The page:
Written by Fred Patten, and published on the LASFS Rex Rotary, June 22, 1966. Intended for Apa L, Eighty-Eighth Distribution, LASFS Meeting no. 1506, June 23, 1966. Address: 1825 Greenfield Avenue, Los Angeles, California, 90025. Phone: GRanite 3-6321.
|WESTERCON!||Jim Schumacher for Senior Committeeman!||Salamander Press #183.|
The time has come again to elect a new Executive Committee to run the LASFS for the next six months. Tonight, the next-to-last Meeting in June, we nominate our candidates for Director. Next week, at the last Meeting of the month, we elect the new Director, and nominate and elect the officers to fill our other four top non-appointive posts: Senior Committeeman, Junior Committeeman, Secretary, and Treasurer.
There was a time in the past when the LASFS didn't give too much thought to the selection of its officers. The club itself wasn't considered too important, other than as an excuse for the people who constituted its membership to get together; and the elective offices were parceled out more on a basis of who wanted the glory of sitting at the front table and having a title to put in front of their names, than on who could best fill the duties of the posts. Ask those who were in the club in the early and mid-'50's about the policy of playing musical chairs with the Directorship, with the loser getting stuck with the post -- like Alexander Throttlebottom's Vice-presidency. The "honor" was often bestowed on the club's rawest neofan, who hadn't yet learned that the "honor" was just the opposite. Another policy was a sort of share-the-wealth, rotating the holders of the Executive posts so that everybody got a chance to be Director, or Secretary, or Senior Committeeman, without regard to getting and keeping capable people in the posts. It was democratic, but we sure came up with some pretty incompetent officers at times. Back then, of course, it didn't matter -- anybody who took the idea of being a LASFS officer seriously would probably have been laughed to scorn.
Now, of course, things have changed. We're trying to manage the club as a serious concern, and we'd like to be able to pick officers who're capable of performing the functions of the posts to which they're elected: a Director who can direct firmly, but not overbearingly; a Secretary who can take accurate and complete Minutes; a Treasurer who can keep good financial records (and officers in these three posts who can be counted on to show up regularly!) , a Senior Committeeman who can serve reasonably competently as a Director when need be, and a Junior Committeeman who's friendly and a good greeter of guests. Since some members of the club are more competent at filling the duties of these posts than are others, this means that some members will be re-elected to these posts over and over, rather than letting somebody new take the job every six months on the sole grounds that "he hasn't had a chance yet". The important thing -- and I think that it is an important thing -- is that we vote for whoever we feel will be the most competent member in filling the duties of the respective posts, rather than in trying to throw the control of the club into the hands of one clique or another, or voting without giving any thought to the abilities of the candidates.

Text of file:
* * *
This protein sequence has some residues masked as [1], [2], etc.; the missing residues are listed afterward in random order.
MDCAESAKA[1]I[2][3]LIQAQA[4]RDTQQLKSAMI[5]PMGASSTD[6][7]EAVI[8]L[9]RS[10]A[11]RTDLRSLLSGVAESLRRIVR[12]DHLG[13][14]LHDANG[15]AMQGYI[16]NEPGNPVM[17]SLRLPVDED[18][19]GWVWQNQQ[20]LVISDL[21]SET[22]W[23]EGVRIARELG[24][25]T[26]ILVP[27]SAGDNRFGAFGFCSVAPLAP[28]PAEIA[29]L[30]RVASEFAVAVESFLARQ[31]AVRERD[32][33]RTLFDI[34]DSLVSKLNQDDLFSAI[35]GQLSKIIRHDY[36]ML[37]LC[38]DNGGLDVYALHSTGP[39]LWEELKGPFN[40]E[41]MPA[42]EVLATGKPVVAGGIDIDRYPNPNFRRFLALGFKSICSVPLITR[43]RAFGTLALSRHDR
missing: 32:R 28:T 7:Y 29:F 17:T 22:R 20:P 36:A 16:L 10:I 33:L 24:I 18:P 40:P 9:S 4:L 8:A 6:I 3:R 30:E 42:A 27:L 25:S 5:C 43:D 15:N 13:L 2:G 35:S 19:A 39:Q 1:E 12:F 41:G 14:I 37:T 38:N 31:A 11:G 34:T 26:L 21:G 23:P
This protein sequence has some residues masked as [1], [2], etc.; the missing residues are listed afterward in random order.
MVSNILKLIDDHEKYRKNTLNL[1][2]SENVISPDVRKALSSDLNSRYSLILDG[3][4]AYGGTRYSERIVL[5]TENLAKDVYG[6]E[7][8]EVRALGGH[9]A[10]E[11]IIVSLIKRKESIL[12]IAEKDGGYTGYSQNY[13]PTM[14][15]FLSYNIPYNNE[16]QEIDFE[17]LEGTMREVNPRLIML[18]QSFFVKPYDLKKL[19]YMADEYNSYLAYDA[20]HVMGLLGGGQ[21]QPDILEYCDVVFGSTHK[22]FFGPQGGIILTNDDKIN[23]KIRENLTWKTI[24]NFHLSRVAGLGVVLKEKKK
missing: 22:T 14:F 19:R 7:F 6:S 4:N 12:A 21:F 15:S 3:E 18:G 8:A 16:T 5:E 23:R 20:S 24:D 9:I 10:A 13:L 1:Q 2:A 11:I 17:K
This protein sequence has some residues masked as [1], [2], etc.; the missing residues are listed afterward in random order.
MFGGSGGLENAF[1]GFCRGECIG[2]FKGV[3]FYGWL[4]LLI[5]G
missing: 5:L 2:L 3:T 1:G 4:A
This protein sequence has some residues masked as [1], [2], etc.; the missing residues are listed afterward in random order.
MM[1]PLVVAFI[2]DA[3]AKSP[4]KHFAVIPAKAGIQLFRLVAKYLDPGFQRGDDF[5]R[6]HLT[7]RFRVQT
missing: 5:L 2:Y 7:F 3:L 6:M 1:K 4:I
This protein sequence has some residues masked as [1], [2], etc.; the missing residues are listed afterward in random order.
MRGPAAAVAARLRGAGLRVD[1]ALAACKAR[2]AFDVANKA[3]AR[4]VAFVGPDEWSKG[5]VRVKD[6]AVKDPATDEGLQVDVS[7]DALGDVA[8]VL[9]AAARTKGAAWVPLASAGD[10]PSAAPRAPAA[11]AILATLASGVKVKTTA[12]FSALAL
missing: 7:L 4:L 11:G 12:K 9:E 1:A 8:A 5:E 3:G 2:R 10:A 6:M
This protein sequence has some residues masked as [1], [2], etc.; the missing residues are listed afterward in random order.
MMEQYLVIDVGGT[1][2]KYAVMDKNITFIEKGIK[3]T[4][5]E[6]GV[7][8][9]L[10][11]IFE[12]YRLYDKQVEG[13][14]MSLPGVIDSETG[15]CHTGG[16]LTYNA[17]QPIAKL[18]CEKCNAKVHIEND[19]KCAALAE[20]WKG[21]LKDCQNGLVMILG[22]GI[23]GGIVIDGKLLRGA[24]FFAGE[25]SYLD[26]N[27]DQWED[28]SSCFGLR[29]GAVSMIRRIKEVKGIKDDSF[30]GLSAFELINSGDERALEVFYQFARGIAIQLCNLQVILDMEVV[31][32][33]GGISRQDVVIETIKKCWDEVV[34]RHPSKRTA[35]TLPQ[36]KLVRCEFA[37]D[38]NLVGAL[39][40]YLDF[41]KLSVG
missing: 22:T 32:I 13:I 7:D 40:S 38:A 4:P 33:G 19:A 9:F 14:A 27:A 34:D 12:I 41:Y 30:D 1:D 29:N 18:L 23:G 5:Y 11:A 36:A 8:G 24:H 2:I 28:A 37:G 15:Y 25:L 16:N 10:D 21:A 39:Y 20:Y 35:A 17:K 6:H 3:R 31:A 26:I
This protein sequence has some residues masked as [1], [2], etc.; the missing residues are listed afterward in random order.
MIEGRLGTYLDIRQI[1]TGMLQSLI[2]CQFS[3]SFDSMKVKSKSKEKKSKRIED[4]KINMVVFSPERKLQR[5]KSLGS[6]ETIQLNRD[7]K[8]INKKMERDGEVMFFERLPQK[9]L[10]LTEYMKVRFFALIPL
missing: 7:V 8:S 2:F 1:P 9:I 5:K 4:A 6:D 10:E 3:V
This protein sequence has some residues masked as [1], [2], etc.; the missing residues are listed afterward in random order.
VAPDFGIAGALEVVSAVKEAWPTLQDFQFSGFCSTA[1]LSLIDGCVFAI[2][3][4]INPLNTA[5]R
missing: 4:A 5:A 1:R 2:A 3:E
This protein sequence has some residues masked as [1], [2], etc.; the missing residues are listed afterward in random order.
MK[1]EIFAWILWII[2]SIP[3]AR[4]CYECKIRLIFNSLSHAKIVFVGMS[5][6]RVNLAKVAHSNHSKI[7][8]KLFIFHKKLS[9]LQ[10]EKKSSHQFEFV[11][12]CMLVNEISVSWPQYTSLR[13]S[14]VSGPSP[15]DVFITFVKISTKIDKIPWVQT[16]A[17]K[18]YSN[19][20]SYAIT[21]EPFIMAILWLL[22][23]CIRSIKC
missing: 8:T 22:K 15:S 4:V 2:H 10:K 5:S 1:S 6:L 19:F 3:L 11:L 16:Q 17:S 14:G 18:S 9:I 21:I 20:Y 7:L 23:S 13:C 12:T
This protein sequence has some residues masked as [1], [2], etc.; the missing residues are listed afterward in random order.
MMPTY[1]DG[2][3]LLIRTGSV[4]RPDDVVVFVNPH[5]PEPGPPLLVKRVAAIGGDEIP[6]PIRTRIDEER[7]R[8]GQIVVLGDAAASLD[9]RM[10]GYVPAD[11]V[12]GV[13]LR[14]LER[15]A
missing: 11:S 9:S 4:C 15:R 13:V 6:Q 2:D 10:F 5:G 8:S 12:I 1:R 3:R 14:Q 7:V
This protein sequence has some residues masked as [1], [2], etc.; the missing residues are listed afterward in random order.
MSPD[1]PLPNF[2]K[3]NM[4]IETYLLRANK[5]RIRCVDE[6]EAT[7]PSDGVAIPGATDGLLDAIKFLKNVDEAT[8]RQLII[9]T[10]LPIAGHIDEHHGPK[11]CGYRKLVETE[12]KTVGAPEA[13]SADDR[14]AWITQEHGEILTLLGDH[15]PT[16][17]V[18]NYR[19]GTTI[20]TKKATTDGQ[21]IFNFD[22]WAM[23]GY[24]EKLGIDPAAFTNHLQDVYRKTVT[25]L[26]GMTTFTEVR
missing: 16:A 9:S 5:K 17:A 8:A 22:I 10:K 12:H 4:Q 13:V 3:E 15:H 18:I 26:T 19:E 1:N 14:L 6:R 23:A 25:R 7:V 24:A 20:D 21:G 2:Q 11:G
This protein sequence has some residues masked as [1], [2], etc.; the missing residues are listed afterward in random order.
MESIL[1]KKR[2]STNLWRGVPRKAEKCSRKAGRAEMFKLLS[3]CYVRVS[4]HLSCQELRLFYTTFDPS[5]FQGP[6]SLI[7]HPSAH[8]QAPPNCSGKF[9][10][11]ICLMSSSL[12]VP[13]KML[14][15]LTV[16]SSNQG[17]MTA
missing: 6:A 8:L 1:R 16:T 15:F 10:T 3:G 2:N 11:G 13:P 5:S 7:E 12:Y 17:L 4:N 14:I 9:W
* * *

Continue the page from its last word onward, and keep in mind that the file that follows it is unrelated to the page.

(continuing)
For Director, I favor Bruce Pelz for re-election. Bruce has proven through long experiences that he is very competent at presiding over our Meetings, getting any necessary business done, and adjourning the Meetings as soon as is advisable. (Remember our week-long Meetings under Ted Johnstone, when he just wouldn't adjourn a Meeting until the next Thursday, five minutes before the new Meeting was to begin?) Bruce is also doing an excellent job of doubling as our de facto Program Director, taking on the duties of that post as part of the Director's job. Frankly, I do not think that he is the best qualified man for Director that the club has to offer, but all those whom I consider more qualified -- Al Lewis and John Trimble, specifically -- have already refused to run for the post. Therefore, let experience and capability count, and re-elect Bruce.